Figure 07: Reactive toolbox and application process

Issue log

When analyzing stakeholder expectation an issue represents the distance between the stakeholder expectation and the reality of the project. An issue log, in general project management term, contains a list of ongoing and closed issues of the project. While issue logs can be viewed as a way to track errors in the project, the role it plays often extends further. Issue logs can be used to order and organize the current issues by type and severity in order to prioritize issues associated with the current milestone or iteration[12].

In this toolbox, the issue log is the backbone to keep track of the emerged problems, what expectation was besides them and how they where solved.

Integrative bargaining

Figure 08: Integrative bargaining

When a new issue is identified, a project manager can't just approve every change and keep changing the scope of the project. Changes in plan will cause distortions in cost and time of the project and could affect some other stakeholder expectation.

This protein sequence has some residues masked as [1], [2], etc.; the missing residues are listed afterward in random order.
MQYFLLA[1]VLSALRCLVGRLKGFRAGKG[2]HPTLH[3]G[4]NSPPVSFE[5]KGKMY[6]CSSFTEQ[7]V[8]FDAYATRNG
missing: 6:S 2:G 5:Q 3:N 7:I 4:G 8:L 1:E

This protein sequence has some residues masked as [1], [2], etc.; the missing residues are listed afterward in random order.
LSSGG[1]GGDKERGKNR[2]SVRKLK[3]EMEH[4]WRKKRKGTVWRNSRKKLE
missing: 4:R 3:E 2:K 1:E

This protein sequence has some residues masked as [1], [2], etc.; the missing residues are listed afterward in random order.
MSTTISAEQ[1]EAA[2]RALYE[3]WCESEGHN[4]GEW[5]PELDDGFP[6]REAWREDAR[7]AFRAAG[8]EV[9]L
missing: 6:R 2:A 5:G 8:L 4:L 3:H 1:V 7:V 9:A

That is why is it important to understand if the issue has to be resolved and what the easiest way to solve it is.

Integrative bargaining is a negotiation strategy in which parties collaborate to find the motivation behind the initial request and develop a "win-win" solution to their dispute[13]. In other words, the project manager has to understand what is the stakeholder expectation behind the request of a new project requirement and find others way to satisfy it.

Figure 08 gives and overview of the method and Video 1 visualizes the benefits of Integrative bargaining as explained in the article.

Video 1: Integrative bargaining

Project Management Triangle

Figure 09: Project Management Triangle